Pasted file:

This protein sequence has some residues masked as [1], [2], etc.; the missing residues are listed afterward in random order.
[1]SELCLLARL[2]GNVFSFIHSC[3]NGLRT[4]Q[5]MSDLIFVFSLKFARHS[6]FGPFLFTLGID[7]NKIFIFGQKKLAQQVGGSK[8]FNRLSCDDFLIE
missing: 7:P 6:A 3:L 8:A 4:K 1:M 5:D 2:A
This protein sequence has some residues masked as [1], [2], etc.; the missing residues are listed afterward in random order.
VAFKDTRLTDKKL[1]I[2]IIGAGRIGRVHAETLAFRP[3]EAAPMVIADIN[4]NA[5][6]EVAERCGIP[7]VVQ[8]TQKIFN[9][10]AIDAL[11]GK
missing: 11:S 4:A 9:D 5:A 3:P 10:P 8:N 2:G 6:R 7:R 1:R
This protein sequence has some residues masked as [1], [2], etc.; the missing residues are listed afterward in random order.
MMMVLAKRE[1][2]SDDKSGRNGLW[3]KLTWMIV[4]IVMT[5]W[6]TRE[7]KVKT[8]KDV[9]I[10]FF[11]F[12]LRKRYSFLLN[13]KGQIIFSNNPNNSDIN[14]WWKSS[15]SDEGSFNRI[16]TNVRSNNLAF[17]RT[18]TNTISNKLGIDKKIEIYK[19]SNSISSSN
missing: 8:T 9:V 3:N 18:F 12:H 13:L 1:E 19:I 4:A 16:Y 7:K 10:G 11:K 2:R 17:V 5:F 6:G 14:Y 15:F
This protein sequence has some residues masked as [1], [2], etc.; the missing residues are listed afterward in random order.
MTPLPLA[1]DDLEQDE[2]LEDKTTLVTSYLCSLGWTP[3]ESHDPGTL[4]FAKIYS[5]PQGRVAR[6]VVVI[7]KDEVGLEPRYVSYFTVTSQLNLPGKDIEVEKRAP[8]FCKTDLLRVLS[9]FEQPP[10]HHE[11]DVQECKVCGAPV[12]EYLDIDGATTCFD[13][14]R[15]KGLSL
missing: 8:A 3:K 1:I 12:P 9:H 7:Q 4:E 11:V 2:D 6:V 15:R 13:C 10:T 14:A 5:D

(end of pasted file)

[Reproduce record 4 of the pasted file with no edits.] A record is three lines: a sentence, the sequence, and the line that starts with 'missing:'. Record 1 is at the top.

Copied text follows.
This protein sequence has some residues masked as [1], [2], etc.; the missing residues are listed afterward in random order.
MTPLPLA[1]DDLEQDE[2]LEDKTTLVTSYLCSLGWTP[3]ESHDPGTL[4]FAKIYS[5]PQGRVAR[6]VVVI[7]KDEVGLEPRYVSYFTVTSQLNLPGKDIEVEKRAP[8]FCKTDLLRVLS[9]FEQPP[10]HHE[11]DVQECKVCGAPV[12]EYLDIDGATTCFD[13][14]R[15]KGLSL
missing: 8:A 3:K 1:I 12:P 9:H 7:Q 4:E 11:V 2:D 6:V 15:R 13:C 10:T 14:A 5:D